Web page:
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Endometriosis UK
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Hysterectomy..... and BSO?

I'm due to have a hysterectomy and my Consultant has mentioned also having my ovaries removed.

I'm convinced the hysterectomy is the right thing for me (I also have adenomyosis) but I'm concerned about the BSO as I'm currently 35 (nearly 36). I have a feeling that I would be best off trying to keep my ovaries if at all possible but the Consultant advised me this would increase my risk of further surgeries. Has anyone got any advice for my situation? X

4 Replies

Hi, sorry to hear what your going through.

I didn't want to just leave you hanging. I don't have much advice as I've only just been diagnosed with endo. But it's very final having hysterectomy so I would really think about it before saying yes or no. You are still really young too. Although I know how bad my pains are and some days I wish I could just be done with it I don't think I would want a hysterectomy until it was the last resort, however I do want children so it's difficult to say.

I wish you the best which ever way you go. X

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As above really, it's not a cure and you still may have pain after.

Having your ovaries removed will help minimise the risk of further surgery. But going through a surgical menopause is not fun, so make sure you are prepared .

I had mine and never looked back, apart from a few surgerys after to correct a few problems

Good luck I'm sure the you will make the right choice for you!!


I had this surgery in March this year. For me it has been absolutely life changing. I was diagnosed late (january last year) after having horrendous periods right from the first one at 13. I was always told it was normal/IBS, all the usual nonsense. In 2014 my symptoms really started to increase and by the time I was diagnosed I was really unwell - having to go to A&E for pain relief and bleeding so much I would have accidents and couldn't leave the house.

I was diagnosed in jan 16 and at that point was told a hysterectomy was my best option. I had to wait to be referred on to a bsge centre (I had my surgery at the big centre in London) and they confirmed that I needed a hyst. It took two surgeries, one last november to fully map the disease and drain the cysts on my ovaries, and then the major surgery in november. Recovery was tough but I am nearly 6 months post op now and my life has improved so much.

I think two things are important before you agree - make sure you are with the best surgeon you can possibly access, and make sure you understand exactly why they are recommending this in your case. Statistics show that removal of ovaries does reduce the chance of needing further surgeries - around 50% of women who keep their ovaries will need further surgeries within 5 years, but this falls to 10% if ovaries are removed. If ovaries are kept, it is common for them to fail within a couple of years of the surgery and to go into early menopause anyway. I had mine removed because I had very large lesions and extensive bowel disease, and my consultant said that the priority had to be reducing the risk of additional surgeries to the bowel. He said that they could treat the menopausal symptoms but they couldn't do anything for a trashed bowel. It wasn't presented to me as an option but rather as the right thing in the circumstances. I had a large rectovaginal nodule, another one on my right uterosacral ligament, hydrosalpinx in my fallopian tubes, endometriomas on both ovaries, kissing ovaries, a large nodule on the right adnexae which had stuck my uterus to my bowel on the right, another one growing round my left ureter, bladder endo, and adenomyosis.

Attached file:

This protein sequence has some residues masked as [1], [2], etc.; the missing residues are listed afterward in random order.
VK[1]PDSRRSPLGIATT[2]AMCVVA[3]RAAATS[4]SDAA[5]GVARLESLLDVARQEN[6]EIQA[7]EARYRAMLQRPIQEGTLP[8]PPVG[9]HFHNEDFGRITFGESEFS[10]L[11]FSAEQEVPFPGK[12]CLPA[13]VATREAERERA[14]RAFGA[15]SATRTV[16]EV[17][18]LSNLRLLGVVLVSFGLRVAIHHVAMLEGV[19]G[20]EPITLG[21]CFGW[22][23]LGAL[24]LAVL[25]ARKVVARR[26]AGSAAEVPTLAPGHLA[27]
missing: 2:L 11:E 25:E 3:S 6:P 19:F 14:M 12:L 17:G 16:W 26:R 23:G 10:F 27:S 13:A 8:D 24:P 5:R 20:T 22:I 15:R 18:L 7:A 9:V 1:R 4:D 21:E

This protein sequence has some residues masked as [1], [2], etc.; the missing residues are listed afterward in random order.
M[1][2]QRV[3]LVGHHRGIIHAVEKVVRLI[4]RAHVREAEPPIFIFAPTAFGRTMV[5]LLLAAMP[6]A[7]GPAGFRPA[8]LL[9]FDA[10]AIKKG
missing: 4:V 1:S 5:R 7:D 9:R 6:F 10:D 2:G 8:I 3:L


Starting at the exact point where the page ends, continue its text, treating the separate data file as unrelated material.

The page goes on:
It was a really hard decision to make. I didn't want to do it. I cried a lot. But in the end, I was just so ill that I didn't really have a choice. I had 13 weeks without HRT post op, and I've now been on HRT for 11 weeks. It has reduced the hot flushes enough so they're manageable. I am struggling a bit with losing the weight I put on last year, but I've been told this is partly due to having 3 surgeries so close together plus all the drug treatments. I have found the emotional fallout from the surgery quite difficult at times but again this is something that just takes time. Sex is no longer painful and everything in that department still works. My husband says it doesn't feel any different. I've stopped fainting all the time, I'm not getting endless bouts of thrush and cystitis. I do feel really strange being menopausal at 39 but I do not miss periods at all, or the cycling of hormones, or PMT. I haven't needed any pain killers since a couple of weeks after the surgery, when before I needed them pretty much every day, and I've been able to reduce how many laxatives I take and now only need them maybe once a week instead of a huge dose every day.

It does hurt that I had to have it done. I miss my ovaries. But my quality of life has improved so much.

It is a very personal decision and a very difficult one, but there is life without them. x.

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Such a helpful informative reply x thanks Jo

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